If you’ve ever seen full frame uncompress 625line SD with component 10-bit colour then you will know that sometimes resolution doesn’t matter. At a previous employer of mine we could show normal people pictures on a Barco Grade 1 monitor and they would swear it was HD. Freeview just has poor quality because the cost of carriage is so high, especially when there are a dozen versions of BBC One or ITV1 and they have to compress everything down to the n-th degree. The reason that regionalisation costs money is that we must have a cellular transmitter design, each region has it’s own frequency (or more than one because of relays), adjacent regions can’t use these frequencies because otherwise that would affect coverage. The UK design has many “guard” frequencies to protect adjacent transmitters in this way. If every region had the same channels they we could uses a system called an “SFN”, or Single Frequency Network, in this configuration the transmitters all transmit exactly the same thing at exactly the same time at exactly the same frequency. When transmitting in an SFN if you are between two transmitters you get the signal from both transmitters, but instead of causing a problem for you it actually helps because the two transmitters actually re-enforce each other.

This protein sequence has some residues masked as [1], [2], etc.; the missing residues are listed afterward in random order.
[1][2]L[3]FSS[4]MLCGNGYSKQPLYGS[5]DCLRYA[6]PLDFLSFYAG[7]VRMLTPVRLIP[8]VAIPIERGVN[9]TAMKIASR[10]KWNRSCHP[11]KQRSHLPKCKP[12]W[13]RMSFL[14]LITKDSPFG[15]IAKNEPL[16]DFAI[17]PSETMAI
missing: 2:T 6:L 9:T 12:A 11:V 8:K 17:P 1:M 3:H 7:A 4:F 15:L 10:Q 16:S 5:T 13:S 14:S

Continue reading “UK Broadcasting and Local Multiplexes”

There is a theme running through the questions that I have been asked lately about some aspects of technology and that is the questions as to if a new technology will “dominate”. Now, I’m not talking new tech of the class like “the mobile phone”, but I am talking about some new gizmo, new software structure, or new web-based service. In this article I want to comment on this phenomena and what I think of it:
Continue reading “Giant Killers in Technology”